×
You will be redirected back to your article in seconds

Viacom, Under Scrutiny, Puts New Hope in TV Upfront

Sumner Redstone, founder of Viacom, is no longer much involved in the media giant’s daily business, but executives there continue to heed one of his long-held maxims: Content is king.

Over the last several weeks, the New York owner of MTV, Comedy Central and Nickelodeon has unveiled big programming swings it hopes will help restore its cable networks to former glory. At CMT, executives are betting on a sudsy musical drama, “Million Dollar Quartet,” that examines the early lives of Elvis Presley, Johnny Cash and Jerry Lee Lewis. TV Land has signed veteran producer Darren Star, who backs its trendy series “Younger,” to a new contract. In days to come, Viacom will shine a spotlight on Comedy Central – the first time in that network’s history it will make a standalone pitch to advertisers — and then introduce a sweeping overhaul at flagship MTV.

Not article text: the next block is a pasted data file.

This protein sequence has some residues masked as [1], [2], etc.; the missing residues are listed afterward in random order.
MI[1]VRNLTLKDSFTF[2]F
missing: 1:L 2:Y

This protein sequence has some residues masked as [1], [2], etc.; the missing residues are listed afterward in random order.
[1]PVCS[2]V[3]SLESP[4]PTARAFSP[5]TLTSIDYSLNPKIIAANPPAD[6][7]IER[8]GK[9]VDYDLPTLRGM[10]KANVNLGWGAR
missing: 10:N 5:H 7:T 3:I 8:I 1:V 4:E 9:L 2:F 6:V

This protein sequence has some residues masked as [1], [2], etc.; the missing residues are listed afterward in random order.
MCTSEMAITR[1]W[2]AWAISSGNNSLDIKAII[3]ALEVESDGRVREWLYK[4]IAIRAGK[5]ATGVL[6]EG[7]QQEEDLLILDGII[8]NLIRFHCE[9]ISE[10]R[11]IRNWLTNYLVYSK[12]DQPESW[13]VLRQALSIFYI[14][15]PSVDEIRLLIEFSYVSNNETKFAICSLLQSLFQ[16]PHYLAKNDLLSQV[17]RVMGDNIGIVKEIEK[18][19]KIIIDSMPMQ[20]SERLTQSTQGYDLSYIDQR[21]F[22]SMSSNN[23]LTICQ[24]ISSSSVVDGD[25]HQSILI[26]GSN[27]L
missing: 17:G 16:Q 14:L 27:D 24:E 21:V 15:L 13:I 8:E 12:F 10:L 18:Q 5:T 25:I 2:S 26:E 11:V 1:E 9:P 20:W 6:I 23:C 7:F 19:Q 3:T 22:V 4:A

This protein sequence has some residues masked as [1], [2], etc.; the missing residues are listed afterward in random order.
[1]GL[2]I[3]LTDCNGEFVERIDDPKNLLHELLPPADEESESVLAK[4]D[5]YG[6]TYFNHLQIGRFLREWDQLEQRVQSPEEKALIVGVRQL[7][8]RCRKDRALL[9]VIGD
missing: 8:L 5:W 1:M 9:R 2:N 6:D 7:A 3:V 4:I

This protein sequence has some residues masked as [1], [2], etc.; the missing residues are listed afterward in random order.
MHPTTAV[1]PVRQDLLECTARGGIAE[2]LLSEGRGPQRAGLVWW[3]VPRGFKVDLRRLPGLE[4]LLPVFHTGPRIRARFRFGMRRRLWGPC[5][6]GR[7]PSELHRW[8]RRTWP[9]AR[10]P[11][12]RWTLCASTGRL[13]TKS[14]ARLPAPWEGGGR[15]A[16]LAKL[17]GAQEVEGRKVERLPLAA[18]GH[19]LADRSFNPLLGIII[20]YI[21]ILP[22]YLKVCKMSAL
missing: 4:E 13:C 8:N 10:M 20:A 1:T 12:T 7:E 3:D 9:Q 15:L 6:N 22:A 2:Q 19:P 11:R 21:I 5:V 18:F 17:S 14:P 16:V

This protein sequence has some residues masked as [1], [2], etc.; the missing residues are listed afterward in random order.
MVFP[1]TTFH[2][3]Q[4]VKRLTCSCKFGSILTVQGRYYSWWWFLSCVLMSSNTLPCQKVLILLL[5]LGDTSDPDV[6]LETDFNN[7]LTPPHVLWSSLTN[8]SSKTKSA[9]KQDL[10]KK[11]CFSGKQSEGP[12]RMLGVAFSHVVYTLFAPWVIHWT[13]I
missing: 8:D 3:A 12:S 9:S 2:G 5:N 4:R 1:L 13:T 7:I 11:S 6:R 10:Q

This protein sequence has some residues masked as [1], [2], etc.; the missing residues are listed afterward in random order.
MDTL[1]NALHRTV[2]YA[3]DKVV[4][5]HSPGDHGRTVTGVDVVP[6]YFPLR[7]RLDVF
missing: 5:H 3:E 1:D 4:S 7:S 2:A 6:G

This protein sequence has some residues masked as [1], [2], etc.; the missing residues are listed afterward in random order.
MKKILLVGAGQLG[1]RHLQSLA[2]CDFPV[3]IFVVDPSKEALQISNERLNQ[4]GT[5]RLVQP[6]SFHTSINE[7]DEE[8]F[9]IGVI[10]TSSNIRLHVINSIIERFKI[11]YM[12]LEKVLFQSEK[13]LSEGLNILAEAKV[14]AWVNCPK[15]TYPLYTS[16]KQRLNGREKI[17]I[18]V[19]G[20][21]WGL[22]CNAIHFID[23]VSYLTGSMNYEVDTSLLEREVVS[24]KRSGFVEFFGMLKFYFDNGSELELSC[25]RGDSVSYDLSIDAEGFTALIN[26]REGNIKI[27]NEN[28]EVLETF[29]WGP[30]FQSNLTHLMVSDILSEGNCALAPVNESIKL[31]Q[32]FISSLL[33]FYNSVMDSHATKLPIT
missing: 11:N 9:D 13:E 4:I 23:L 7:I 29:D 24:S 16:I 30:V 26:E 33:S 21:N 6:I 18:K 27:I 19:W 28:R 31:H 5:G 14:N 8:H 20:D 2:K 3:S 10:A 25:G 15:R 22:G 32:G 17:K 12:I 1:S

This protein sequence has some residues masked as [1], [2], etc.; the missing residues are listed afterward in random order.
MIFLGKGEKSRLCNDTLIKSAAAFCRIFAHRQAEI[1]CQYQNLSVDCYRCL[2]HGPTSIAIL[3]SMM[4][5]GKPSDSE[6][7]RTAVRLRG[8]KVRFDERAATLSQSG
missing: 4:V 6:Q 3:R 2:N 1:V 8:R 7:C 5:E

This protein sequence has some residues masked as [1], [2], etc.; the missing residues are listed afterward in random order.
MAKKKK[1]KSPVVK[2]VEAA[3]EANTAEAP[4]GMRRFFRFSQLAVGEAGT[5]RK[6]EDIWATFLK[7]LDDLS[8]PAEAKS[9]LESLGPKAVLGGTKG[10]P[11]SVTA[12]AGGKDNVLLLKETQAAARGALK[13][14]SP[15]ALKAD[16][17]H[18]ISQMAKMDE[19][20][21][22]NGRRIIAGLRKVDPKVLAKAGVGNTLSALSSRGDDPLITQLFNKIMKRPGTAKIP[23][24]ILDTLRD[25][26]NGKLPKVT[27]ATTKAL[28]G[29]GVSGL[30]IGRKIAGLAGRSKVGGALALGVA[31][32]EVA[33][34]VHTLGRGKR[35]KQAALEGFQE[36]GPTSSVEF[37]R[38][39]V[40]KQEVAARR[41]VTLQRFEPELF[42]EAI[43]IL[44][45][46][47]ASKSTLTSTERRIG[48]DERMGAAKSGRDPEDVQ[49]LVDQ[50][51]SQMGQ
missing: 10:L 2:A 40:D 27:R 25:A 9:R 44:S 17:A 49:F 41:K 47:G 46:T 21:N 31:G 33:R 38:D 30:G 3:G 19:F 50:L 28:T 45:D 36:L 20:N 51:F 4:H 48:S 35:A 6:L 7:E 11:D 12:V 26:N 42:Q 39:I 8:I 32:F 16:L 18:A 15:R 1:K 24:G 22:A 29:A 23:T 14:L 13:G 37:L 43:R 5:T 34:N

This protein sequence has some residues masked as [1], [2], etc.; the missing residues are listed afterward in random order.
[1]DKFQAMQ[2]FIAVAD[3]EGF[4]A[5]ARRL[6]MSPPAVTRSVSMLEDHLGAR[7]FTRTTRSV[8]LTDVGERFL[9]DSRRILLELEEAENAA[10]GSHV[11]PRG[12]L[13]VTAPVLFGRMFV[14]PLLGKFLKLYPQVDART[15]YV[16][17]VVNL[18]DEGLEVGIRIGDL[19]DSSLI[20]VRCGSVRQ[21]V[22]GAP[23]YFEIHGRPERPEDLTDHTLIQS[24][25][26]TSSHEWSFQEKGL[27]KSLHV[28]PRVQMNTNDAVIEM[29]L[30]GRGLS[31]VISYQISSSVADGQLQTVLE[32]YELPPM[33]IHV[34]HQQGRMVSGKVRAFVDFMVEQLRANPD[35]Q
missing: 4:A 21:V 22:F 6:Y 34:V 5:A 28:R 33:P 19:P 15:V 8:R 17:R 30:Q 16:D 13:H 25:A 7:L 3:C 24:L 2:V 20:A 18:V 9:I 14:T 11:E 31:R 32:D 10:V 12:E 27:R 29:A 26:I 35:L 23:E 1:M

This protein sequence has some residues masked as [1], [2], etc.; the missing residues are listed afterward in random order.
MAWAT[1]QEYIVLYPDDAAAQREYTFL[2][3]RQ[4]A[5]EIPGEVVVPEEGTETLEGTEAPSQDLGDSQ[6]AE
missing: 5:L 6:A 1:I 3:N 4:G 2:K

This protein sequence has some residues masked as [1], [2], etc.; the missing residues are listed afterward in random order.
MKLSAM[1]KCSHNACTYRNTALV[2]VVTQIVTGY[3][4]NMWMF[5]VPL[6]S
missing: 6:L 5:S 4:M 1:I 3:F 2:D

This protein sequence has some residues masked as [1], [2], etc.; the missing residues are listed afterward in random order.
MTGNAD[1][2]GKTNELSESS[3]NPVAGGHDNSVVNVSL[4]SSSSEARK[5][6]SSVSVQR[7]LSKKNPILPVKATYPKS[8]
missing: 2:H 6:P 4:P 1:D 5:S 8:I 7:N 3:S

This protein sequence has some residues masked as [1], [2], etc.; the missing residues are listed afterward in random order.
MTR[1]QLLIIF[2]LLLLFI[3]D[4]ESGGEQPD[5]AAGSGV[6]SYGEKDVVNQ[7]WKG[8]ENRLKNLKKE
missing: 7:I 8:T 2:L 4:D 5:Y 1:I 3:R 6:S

“We really have supercharged what we are devoting to fresh, original content,” said Philippe Dauman, executive chairman and chief executive officer of Viacom, in an interview.

For Viacom, the new shows are paramount – and not just because the company owns a movie studio of the same name (in which it is seeking a potential investor). The New York media conglomerate has come under intense scrutiny from investors and advertisers in the face of the significant viewer defections it has suffered as young audiences  – its stock in trade – adopt new video-consumption behaviors not measured in traditional fashion. An ongoing legal skirmish involving Redstone and a former girlfriend has cast fog over the corporation’s activities. And its stock price has fallen significantly in the last few years. More than ever, Viacom needs to make the case that it can bring eyeballs back to the TV set, and if it can’t, make inroads in the new digital behaviors consumers have begun to exhibit.

“They are looking at every possible opportunity they can bring to the table,” said one media-buying executive familiar with negotiations between advertisers and Viacom-owned networks. “People talk about their shows, but on these new platforms, how do you capture that?”